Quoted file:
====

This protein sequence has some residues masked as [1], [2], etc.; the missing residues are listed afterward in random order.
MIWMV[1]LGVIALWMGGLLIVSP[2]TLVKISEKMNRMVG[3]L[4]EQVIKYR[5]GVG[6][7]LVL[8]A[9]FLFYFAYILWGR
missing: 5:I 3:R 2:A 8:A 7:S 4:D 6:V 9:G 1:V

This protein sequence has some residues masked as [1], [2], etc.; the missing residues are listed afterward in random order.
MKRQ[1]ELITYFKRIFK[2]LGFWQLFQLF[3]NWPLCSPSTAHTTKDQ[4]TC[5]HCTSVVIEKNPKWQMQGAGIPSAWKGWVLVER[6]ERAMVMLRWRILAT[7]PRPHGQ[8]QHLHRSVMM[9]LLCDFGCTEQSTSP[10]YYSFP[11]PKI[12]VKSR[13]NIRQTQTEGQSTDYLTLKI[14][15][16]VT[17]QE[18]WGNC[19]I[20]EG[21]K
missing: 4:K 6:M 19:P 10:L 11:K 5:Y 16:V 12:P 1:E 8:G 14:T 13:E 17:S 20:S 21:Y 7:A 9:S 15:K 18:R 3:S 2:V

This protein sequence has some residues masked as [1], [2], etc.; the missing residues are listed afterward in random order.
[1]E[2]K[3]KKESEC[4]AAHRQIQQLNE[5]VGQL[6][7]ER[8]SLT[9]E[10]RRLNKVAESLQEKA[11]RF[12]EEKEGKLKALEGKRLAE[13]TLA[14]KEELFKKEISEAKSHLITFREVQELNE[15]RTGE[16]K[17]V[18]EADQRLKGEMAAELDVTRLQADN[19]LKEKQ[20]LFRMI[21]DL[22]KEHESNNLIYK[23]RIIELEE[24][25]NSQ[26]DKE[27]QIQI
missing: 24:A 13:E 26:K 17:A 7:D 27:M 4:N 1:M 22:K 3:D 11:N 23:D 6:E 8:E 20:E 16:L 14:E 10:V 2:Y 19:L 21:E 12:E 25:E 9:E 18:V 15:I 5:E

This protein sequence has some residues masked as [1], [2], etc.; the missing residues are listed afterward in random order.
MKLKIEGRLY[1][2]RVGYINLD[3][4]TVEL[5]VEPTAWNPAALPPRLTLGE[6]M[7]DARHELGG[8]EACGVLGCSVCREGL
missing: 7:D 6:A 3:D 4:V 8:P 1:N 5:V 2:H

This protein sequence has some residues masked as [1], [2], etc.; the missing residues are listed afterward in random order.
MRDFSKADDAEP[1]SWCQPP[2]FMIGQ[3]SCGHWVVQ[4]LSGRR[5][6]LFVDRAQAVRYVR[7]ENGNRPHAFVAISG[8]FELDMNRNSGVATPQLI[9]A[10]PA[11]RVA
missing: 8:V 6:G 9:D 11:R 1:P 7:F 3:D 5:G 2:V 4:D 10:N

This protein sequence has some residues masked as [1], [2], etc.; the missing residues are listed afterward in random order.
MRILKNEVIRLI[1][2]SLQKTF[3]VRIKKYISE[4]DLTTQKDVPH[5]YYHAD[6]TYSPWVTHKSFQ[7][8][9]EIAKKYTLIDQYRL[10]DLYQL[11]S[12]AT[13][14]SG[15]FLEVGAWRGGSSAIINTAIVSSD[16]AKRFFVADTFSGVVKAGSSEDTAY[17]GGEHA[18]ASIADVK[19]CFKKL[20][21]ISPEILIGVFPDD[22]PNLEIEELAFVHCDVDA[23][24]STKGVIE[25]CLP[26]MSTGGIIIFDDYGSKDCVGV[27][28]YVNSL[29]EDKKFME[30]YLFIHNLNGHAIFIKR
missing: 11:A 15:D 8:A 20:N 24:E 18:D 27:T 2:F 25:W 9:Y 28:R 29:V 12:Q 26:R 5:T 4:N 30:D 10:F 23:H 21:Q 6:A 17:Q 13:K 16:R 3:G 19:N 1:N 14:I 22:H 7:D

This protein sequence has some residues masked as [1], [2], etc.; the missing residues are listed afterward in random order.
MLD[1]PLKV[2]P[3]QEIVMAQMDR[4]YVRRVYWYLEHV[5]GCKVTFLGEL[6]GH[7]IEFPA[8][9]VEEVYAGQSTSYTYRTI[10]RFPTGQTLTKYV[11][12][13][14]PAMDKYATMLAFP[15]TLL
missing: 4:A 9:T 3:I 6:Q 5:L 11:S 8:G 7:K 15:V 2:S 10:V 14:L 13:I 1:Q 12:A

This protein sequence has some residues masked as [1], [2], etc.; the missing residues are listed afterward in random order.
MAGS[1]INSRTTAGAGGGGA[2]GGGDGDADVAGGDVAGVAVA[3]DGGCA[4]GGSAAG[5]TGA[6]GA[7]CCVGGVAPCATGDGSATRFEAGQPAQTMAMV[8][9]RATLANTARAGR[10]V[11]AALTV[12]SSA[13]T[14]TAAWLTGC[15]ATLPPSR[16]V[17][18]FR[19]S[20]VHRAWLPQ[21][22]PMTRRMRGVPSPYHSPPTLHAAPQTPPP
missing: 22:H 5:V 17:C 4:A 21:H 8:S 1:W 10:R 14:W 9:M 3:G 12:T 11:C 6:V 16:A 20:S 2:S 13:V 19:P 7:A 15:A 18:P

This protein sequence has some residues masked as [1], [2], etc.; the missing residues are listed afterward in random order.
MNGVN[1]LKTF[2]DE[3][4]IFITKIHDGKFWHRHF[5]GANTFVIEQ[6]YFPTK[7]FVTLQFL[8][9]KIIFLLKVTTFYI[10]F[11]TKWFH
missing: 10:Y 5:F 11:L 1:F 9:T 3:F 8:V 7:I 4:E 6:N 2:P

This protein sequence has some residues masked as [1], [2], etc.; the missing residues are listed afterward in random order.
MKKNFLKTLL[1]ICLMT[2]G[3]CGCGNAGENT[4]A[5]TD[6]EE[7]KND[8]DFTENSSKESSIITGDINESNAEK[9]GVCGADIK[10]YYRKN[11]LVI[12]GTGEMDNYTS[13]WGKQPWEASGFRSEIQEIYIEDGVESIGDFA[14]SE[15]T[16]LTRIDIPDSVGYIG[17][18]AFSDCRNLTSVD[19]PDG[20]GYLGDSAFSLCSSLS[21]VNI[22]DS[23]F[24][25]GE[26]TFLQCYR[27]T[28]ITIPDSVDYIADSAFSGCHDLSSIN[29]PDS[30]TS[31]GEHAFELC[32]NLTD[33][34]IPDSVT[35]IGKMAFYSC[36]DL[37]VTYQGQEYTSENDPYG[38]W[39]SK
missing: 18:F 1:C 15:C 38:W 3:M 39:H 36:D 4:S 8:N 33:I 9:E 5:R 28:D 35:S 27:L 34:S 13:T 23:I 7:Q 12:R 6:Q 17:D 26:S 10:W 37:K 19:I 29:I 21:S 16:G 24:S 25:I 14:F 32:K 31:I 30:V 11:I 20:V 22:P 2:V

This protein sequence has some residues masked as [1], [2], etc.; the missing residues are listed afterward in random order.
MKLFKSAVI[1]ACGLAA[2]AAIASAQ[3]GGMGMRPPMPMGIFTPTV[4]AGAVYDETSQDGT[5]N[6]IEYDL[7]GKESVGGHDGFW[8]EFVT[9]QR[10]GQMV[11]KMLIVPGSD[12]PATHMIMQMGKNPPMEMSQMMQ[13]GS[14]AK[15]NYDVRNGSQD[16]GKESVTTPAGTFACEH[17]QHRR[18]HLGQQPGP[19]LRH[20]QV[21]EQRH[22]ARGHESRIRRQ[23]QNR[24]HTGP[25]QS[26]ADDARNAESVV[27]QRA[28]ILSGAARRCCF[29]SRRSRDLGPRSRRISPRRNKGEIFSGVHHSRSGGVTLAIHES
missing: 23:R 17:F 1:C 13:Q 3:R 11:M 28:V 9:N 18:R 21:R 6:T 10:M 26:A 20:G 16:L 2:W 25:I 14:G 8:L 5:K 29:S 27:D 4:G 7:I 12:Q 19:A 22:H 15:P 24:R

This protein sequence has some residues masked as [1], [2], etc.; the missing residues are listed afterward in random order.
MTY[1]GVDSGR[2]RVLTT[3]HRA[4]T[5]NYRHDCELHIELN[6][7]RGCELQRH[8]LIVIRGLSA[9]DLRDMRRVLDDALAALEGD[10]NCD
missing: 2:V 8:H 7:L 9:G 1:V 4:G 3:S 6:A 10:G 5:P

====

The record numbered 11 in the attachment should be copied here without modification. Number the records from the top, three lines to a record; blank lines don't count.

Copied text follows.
This protein sequence has some residues masked as [1], [2], etc.; the missing residues are listed afterward in random order.
MKLFKSAVI[1]ACGLAA[2]AAIASAQ[3]GGMGMRPPMPMGIFTPTV[4]AGAVYDETSQDGT[5]N[6]IEYDL[7]GKESVGGHDGFW[8]EFVT[9]QR[10]GQMV[11]KMLIVPGSD[12]PATHMIMQMGKNPPMEMSQMMQ[13]GS[14]AK[15]NYDVRNGSQD[16]GKESVTTPAGTFACEH[17]QHRR[18]HLGQQPGP[19]LRH[20]QV[21]EQRH[22]ARGHESRIRRQ[23]QNR[24]HTGP[25]QS[26]ADDARNAESVV[27]QRA[28]ILSGAARRCCF[29]SRRSRDLGPRSRRISPRRNKGEIFSGVHHSRSGGVTLAIHES
missing: 23:R 17:F 1:C 13:Q 3:R 11:M 28:V 9:N 18:R 21:R 6:T 10:M 26:A 20:G 16:L 2:W 25:I 14:G 8:L 5:K 29:S 27:D 4:G 7:I 12:Q 19:A 22:H 15:P 24:R